detecting containers during object introspection

David C. Fox davidcfox at
Tue Jul 22 06:00:35 CEST 2003

Steven Taschuk wrote:

> Quoth David C. Fox:
>>Is there a reasonable way to tell whether a variable is a container 
>>(either a mapping or a sequence) and whether it is a mapping or a 
>>sequence?  [...]
> Depends what you mean by "reasonable".
> In the usual scenario, there's a specific facility which you want
> to make use of, and you can either (a) just try to use it, and
> catch the relevant exception (called Easier to Ask Forgiveness
> than Permission, or EAFP), or (b) do some kind of check beforehand
> for whether the facility exists (called Look Before You Leap, or
> LBYL).
> Your example of trying iter(foo) and catching the possible
> TypeError fits into such approaches.
>   [...]
>>Wouldn't it be helpful to have an abstract base class Sequence which 
>>didn't add any actual attributes or methods, but which someone writing a 
>>sequence class could include as a base class, as a sort of unenforced 
>>promise that the sequence operators were supported?
> Consider a DNS name -> address mapping whose __getitem__ actually
> queries the DNS.  (Ignore the fact that this could be better done
> with a function -- assume we have a function which expects a
> dict-like object and we want to use it on the DNS.)  Such an
> object could not reasonably implement __len__.  Should it falsely
> imply that it does (by inheriting from an abstract class Mapping)
> or falsely imply that it's not a mapping (by not inheriting from
> Mapping)?
> Such cases -- those in which for conceptual or pragmatic reasons
> it is infeasible or undesirable to implement all of an interface
> -- are not uncommon.

Thanks, makes sense - I'll just try...catch the actual operations I use.

>>Why am I asking this question?
>>I'm trying to write a regression test for a class which pickles 
>>dictionaries of attributes to store and retrieve instances.  The 
>>dictionary includes a version number, and the class has a system for 
>>updating out-of-date instances to the current version.
>>As part of the test, I need to be able to compare the structure of the 
>>two dictionaries to see if the developer has modified their structure 
>>but forgotten to increment the current version.  Values in the 
>>dictionary may be unknown objects, in which case I just want to compare 
>>their types.  However, the values may also be sequences or mappings 
>>themselves, in which case I want to recursively compare their 
> Interesting.  So you have an example of a standard dictionary for
> a given version number, and you want to compare the structure of
> the actual dictionary to the standard example dictionary.  Is that
> right?

Yes.  The particular scenario I'm most worried about is if a developer 
makes a change to the structure of the dictionary, but fails to 
increment the current version number.  In that case, users with existing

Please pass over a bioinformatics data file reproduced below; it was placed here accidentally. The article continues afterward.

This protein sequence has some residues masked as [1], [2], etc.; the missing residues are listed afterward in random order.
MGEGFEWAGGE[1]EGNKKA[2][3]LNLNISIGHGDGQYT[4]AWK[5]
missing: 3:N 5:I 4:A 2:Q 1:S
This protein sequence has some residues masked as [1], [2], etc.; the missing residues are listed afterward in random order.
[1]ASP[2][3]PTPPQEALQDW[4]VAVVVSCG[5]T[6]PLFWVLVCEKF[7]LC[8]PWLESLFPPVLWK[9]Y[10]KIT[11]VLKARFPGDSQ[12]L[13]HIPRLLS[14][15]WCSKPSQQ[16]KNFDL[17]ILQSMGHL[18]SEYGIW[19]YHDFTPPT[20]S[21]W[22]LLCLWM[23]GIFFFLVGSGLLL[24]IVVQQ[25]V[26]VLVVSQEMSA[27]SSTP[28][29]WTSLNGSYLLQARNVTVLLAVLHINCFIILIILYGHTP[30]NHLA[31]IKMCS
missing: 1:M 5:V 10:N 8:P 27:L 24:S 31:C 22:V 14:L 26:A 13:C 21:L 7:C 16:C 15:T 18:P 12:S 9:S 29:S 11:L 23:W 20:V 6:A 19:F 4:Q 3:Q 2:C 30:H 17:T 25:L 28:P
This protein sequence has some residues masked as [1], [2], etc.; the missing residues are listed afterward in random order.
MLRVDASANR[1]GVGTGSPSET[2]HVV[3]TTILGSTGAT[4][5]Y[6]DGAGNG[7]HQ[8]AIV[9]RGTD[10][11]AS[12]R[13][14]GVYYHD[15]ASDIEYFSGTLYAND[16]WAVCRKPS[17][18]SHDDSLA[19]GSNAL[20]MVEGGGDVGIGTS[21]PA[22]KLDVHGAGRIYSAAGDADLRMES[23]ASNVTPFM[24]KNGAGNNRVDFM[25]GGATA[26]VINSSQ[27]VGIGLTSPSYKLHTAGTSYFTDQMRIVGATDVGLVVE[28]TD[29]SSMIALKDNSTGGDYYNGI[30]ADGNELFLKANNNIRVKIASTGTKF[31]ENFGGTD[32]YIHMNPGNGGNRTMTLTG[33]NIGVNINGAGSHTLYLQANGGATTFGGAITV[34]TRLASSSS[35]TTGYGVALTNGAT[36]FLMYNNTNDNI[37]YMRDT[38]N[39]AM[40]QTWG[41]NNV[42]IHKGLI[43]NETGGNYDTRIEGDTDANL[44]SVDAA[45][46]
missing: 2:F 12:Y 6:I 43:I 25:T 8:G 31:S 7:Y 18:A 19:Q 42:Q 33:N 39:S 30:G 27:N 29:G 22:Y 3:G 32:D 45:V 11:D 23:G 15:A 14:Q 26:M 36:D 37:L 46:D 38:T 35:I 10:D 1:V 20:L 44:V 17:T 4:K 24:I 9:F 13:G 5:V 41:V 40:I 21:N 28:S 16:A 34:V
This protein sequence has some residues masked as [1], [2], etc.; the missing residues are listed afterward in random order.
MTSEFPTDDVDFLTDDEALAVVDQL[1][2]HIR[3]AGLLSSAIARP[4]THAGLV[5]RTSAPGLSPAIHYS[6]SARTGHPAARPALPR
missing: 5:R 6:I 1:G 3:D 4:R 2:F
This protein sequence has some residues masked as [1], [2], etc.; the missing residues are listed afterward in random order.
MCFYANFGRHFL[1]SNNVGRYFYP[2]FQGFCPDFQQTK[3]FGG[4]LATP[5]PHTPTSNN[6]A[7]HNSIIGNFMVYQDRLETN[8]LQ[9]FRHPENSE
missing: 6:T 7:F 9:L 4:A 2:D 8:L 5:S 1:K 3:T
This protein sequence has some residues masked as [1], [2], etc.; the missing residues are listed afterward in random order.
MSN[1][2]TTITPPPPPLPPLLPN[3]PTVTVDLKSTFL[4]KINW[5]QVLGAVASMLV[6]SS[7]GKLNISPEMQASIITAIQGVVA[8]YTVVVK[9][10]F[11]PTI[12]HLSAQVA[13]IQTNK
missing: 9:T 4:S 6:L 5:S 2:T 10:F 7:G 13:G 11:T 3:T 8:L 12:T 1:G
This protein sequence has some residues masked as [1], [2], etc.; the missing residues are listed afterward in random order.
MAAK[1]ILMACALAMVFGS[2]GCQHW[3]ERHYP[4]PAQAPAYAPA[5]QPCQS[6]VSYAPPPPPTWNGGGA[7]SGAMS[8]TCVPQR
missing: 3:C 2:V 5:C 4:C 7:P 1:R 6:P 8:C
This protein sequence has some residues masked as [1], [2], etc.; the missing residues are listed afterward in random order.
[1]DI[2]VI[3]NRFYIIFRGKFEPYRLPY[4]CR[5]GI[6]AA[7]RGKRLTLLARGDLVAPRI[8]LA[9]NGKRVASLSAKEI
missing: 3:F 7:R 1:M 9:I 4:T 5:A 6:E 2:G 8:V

stored dictionaries who update to a new version of the program will end 
up with incorrectly constructed objects, and are likely to have all 
sorts of strange and hard-to-debug problems.

> Are your developers actually using dict-like and list-like objects
> instead of real dicts and lists?  If not, isn't the type-check for
> unknown objects enough?  (If they do start using work-alikes
> instead of the real thing, the test will fail, but YAGNI, right?

Yes to the first*, but yes and good points to the second and third.

[*well, not exactly - I recently replaced a dictionary with a trie data 
structure which effectively maps from sequences of strings to values, 
but it doesn't currently use keys() or __getitem__(self, key).]

However, the real problem occurs if the developer makes a change like 
this (or even just adds a new attribute which is a non-standard 
container), and does increment the version number.  Because the version 
number was incremented, the regression test would *expect* some of the 
dictionary elements to change type or structure, and would simply update 
the standard example dictionary.  Then, any *subsequent* changes to the 
structure of the values in that container would go undetected (unless 
the developer had also updated the recursive comparison operation to 
take into account that the unknown object was a container).

But this scenario requires several mistakes, so YAGNI is probably still 
good advice.  Besides, since there isn't any way to detect containers 
that don't use the standard methods, I guess the automated regression 
testing approach will never be foolproof, and we'll have to fall back on:

(1) giving stern instructions (and good documentation) to our 
developers, and

(2) making sure a developer who is aware of these issues looks over 
their shoulders and their code.  Yet another responsibility - just what 
I need.  Not to mention the sore neck I'm going to get looking over my 
own shoulder ;-)


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